Michael Johnson
Associate Editor, 5.0 Mustangs & Super Fords
December 1, 2003
"If it wasn't for Jimmy Chahalis, this car would be nowhere near what it is today," Mike says. He would like to thank Jimmy and his wife, Lorrie, for putting up with Mike's phone calls and routine visits to the house for new ideas and performance brainstorming. "Also, thanks to Bryan Cranston, Bill Tumas and Track Toys Racing, Kelly Pelrine (Digital Racecraft), Eric Berman, fellow SuperStallions members, and Mom and Dad."

Horse Sense: Many people have the windows of their Mustangs tinted, but Mike Mohring is not like most people. He says he's had countless people coming over to his car (probably right after getting their doors blown off), looking for nitrous nozzles or a bottle in the hatch. "That's one of the reasons I never tinted the windows," Mike says. "I have nothing to hide."

Yeah, Mike Mohring's '88 GT runs mid 10s all day long, but if you're looking to read about some exotic combination in this car, keep flippin' the pages. However, if you're hoping to find a simple combination for your 5.0 Mustang, look no further. You'll soon see it doesn't take some double-throw-down, off-the-top-rope, hot-out-of-the-R&D-department mixture of parts to go fast. What it will take is a phone call to a few 5.0&SF advertisers to come up with a powerful package-one the competition won't see coming.

What people see when they look at Mike's car is an extra-clean Fox GT. But it wasn't always that way. Mike bought the car in 1997 for $4,800 when he tired of dumping money into his '90 LX AOD. He figured it was time to move on, and the GT had what he wanted most-a five-speed. Oh, yeah-it also boasted a ball-drive Paxton supercharger. Mike, who hails from East Bruns-wick, New Jersey, raced the car just about every weekend-until he busted the stock T5.

Because he spent so much time racing, he wanted the car to be consistent. His buddy Bryan Cranston recommended he throw in a Performance Automatic C4 with a 10-inch converter. Much to the chagrin of stick proponents, Mike says the car picked up seven tenths the first time out by running a 12.18 compared to the usual 12.80s-12.90s. Mike professes he can't drive a stick car that well, but with the automatic he was able to get the car down to a best of an 11.95, still using the stock cam, the GT-40 iron heads, a stock intake, and the Paxton.

There's nothing fancy or earth-shattering interiorwise either. The most exotic components here include the 10-second-legal eight-point cage and the necessary Auto Meter gauges. The seats are from a '91 LX, while an MSD shift light lets Mike know when to click-click into the next gear using the Winters shifter.

"It finally blew a head gasket and I ended up at LaRocca's Performance," Mike says. LaRocca's Jimmy Chahalis recommended adding a new engine, better heads, and a Vortech S-Trim. "I agreed to the new engine with the better heads, but not the blower," Mike says. With the Paxton still in place, the GT received a new 306 with GT-40X heads, an Edelbrock Performer 5.0 intake, and 30-lb/hr injectors.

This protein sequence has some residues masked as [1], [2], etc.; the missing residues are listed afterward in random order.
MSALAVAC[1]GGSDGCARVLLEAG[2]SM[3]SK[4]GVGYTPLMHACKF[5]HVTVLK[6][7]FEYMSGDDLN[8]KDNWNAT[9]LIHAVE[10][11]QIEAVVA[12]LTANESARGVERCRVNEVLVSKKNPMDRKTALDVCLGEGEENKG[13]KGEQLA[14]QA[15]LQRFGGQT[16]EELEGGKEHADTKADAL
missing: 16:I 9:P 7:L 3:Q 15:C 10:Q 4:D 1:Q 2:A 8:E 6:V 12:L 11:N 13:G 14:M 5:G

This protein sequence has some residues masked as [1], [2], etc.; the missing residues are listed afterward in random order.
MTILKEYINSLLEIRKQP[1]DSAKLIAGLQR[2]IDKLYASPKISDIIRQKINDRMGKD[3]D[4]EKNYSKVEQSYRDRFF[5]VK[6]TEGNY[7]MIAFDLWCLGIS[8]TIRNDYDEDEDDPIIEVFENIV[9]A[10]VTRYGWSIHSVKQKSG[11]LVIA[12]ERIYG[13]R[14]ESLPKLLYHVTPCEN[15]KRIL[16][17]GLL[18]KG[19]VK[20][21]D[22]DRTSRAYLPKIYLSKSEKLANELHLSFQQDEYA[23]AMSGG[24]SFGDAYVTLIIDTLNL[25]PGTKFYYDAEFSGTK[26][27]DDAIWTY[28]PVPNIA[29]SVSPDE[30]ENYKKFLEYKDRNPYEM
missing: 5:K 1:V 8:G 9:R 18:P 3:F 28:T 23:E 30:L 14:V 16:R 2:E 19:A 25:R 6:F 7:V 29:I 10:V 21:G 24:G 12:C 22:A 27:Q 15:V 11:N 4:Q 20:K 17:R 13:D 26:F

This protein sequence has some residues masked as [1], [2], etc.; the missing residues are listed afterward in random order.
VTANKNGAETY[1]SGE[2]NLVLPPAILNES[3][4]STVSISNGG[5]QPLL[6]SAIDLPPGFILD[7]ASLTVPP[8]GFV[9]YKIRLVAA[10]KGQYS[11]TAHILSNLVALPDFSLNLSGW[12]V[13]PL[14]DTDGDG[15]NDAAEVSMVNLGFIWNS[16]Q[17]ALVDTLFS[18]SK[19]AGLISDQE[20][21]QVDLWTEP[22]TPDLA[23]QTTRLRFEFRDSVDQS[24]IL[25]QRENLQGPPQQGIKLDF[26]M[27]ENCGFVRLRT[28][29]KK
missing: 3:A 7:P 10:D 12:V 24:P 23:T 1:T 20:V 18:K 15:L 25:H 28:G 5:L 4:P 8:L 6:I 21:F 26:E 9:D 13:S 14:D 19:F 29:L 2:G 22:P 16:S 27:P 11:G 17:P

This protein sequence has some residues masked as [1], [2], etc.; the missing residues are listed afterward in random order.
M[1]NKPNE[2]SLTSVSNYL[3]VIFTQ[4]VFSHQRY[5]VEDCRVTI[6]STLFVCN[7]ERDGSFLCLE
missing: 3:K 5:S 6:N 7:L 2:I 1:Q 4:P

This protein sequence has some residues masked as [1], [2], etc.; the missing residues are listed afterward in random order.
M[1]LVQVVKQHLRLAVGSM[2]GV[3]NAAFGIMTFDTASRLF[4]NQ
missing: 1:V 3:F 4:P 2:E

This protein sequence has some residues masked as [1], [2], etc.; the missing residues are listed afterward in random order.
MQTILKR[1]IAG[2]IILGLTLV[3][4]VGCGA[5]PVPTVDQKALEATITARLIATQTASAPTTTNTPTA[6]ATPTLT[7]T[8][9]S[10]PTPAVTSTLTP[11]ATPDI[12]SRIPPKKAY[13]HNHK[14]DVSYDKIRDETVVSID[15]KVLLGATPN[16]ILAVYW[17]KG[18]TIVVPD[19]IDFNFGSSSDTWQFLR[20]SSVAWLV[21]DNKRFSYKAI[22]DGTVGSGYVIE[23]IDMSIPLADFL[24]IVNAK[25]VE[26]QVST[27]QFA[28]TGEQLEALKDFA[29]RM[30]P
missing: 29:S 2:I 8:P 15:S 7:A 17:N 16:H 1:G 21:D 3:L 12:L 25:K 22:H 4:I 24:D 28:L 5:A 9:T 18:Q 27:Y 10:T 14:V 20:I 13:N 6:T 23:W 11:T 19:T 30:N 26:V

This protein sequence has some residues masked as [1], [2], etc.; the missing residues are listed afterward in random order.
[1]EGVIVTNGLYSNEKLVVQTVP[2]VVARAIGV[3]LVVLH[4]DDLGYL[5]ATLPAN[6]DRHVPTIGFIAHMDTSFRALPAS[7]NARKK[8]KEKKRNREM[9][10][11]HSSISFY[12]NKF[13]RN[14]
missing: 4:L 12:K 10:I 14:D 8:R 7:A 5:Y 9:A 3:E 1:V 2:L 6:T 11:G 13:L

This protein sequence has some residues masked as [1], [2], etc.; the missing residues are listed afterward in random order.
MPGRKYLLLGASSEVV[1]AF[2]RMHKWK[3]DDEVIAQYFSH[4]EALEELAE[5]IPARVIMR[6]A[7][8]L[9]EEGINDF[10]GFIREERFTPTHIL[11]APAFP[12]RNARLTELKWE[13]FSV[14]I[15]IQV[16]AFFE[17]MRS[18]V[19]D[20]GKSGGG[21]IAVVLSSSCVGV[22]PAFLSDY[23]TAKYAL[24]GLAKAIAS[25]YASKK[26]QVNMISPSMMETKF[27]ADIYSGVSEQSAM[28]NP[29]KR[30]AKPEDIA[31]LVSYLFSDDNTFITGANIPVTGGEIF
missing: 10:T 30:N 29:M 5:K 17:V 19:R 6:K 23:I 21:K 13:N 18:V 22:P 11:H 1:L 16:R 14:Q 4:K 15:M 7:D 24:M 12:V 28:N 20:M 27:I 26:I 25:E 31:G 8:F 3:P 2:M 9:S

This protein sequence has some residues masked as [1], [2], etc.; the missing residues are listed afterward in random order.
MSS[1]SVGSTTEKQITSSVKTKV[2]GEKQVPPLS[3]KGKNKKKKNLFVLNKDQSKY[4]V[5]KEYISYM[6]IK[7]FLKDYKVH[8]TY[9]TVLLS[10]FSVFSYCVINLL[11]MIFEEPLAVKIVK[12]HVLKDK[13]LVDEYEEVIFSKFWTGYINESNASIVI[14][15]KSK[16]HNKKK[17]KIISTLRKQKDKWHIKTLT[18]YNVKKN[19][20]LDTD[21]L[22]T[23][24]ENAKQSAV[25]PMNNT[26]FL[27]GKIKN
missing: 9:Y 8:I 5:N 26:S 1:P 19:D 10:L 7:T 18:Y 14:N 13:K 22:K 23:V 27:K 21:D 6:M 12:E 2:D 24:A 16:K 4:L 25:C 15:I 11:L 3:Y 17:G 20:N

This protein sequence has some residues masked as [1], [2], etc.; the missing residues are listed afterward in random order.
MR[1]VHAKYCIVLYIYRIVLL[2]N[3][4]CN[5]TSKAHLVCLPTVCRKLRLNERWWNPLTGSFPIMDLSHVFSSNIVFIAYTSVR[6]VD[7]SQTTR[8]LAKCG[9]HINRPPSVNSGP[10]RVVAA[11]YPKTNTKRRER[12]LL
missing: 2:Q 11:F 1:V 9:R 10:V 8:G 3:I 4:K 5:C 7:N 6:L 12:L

With that combo, the car ran a best of 11.56 at 116 mph, but Jimmy continued to push Mike about adding the Vortech. "I caved in," Mike says, "but I said it has to run 10.80s with it." Jimmy responded, "Not without some other work it won't-but it will." He said to expect 11.20s by just bolting on the Vortech. "So on went the S-Trim," Mike says, "and it made 76 more rear-wheel horsepower just by bolting it on." Literally just a few hours off LaRocca's dyno, Mike was at the track, where the car responded with an 11.30 and then an 11.20. "I was happy, to say the least," he says. "Mph was up to 122. But the 60-foot times sucked, so we turned to the suspension."

Mike added Factory 5 upper and lower control arms, Eibach springs, and new slicks. "The car came around and started going 10.80s without a problem," he says. Another couple years and roughly 250 passes later, the engine began to show signs of a meltdown, so the car's existing top-end compo-nents were added to a D.S.S. Pro Bullet 306 short-block. Jimmy did the parts swapping, while Mike's friend Scott Gary performed some bowl work on the X heads.

The next run to the track rewarded Mike with 10.60s, and a best of a 10.49 at 128 mph at the end of 2002. "It sat all winter," Mike says, "and all I did to prepare it for spring was an oil change and fresh gas." The car ran a 10.52 at 128 mph the first time out in 2003. "Not bad for not touching it," he says. Perhaps a reward for his hard work, Jimmy ran the car and belted out a 10.54 at 129 mph, beating Mike's mph but not the car's best time (then we'd really have to rib Mike).

"The car is a simple and reliable combo," Mike says. "The only thing touched is the heads-that's it-but in out-of-the-box form, the car ran 10.70s at 126 mph. Not bad for something you can buy out of a magazine and put together without any port and polish work to anything."

Mike says most people come over to the car; take a look, and then walk away seemingly unimpressed. That is, until they see the wheels come a foot off the ground at launch. Then they're back, looking for trick pieces or even nitrous nozzles and bottles. Needless to say, Mike loves to see their reactions when the car runs a mid-10-second pass with anyone-can-buy parts.

People are always looking for that over-the-top component that makes Mike's car this fast, but it's simply not there. They think the Vortech must have a small pulley on it. But Mike says, "Read it for yourself." The pulley is stamped with a 3.33-inch designation. "They think the car is your typical 13-second street car with a big hood and shiny wheels," he says, "The rollbar doesn't even bother them." What does bother them is the simple spanking they receive.